1. Discover your own rhythm first. – From playing along with a recording to building up your confidence in expressing yourself musically, you can do a lot to demonstrate your love of music and inspire the circle. Don’t be self-conscious and don’t expect to “teach” anyone anything.
***Remember, its about people discovering the rhythm that’s already within them!
2. Get the gear you need. – Outfit your group in good equipment. World percussion instruments by Remo are the perfect drum circle tools because they are light-weight, hold their pitch, and sound GREAT. It’s important to have many different timbres:
- Bass (djembes, buffalo drums)
- Middle (bongos, smaller djembes)
- High (shakers)
- Nature sounds (thunder tube, and ocean drum)
3. Invite people to bring their own drums and percussion, emphasizing what type of instruments you want there. Don’t be afraid of found sounds or melodic pitched instruments like flutes or xylophones. Everything is really a percussion instrument.
4. Create the space. – The drum circle actually begins long before anyone arrives. It is your job to set up the circle in your own personal way. Make it welcoming. Pay attention to your surroundings and make sure there’s water available and ample space for a spontaneous dancer in the center. (To really encourage dancing – have a few shawls available!)
5. Be prepared to stop the group. – In any new sport, we always learn how to stop before we go. If you were new at roller-blading, you would want to know how to stop before the harrowing task of skating down a mountain.
Using your voice to cue a stop over a group of drummers can be futile. Even the loudest, “1-2-3-4- STOP” can’t be heard over a group of drummers. So, try cueing the group without using words. Your body becomes the conducting instrument. Experiment with this exercise.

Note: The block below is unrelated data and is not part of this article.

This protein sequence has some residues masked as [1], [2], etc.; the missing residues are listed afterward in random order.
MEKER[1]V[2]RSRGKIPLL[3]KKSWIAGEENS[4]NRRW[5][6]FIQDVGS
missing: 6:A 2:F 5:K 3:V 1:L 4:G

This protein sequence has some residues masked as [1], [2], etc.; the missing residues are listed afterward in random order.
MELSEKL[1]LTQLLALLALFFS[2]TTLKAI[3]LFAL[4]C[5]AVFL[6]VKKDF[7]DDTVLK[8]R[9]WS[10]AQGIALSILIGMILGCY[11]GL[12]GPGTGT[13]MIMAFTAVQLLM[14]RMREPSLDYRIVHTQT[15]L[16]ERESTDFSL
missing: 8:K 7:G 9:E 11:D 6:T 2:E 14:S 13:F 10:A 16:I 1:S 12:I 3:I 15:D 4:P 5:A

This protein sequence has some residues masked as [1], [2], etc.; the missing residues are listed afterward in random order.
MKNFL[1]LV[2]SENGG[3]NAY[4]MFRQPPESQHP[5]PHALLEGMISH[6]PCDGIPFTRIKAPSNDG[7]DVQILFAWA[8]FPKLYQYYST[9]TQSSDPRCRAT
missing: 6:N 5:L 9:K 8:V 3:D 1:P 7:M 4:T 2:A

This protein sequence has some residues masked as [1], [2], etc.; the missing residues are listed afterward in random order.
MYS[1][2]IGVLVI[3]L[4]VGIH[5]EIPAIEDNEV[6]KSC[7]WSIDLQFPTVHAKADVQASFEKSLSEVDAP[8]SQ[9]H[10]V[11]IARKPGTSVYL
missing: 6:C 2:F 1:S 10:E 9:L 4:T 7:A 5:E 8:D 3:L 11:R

***Stand in a quiet, comfortable posture. At the count of three, move quickly into a pose that demonstrates “stop.” Come back to neutral and try it again, making each one bigger and clearer as your experiment and find your own personal way to signal a group to stop.
6. Use dynamics. – In music, there is an ebb and flow of volume changes called “dynamics.” By raising and lowering your hands, you can successfully cue the group to play louder or softer.
7. Make people LAUGH! – Sometimes people are nervous about making music. They actually believed all those bad messages that, “they weren’t musical,” or that “they didn’t have rhythm.” To help people overcome these lies, find ways to help them laugh at themselves.
8. Encourage “Heads-Up” drumming. – It’s easy to get more into your own beat than noticing the group around you. Encourage people to steal rhythmic ideas from one-another, to learn from the exchange of rhythms within the circle. This creates more synchronicity and more connection.
9. Try not leading at all. – A lot of time, there is no need for a facilitator. A group can often successfully jam together without a conductor. This is the ultimate. Don’t try to do more than what the group needs you to do.
10. Be yourself – Incorporate your unique gifts in the drum circle. From tap-dancing, playing a saxophone, singing, and dancing, bring all of your personality into your experience.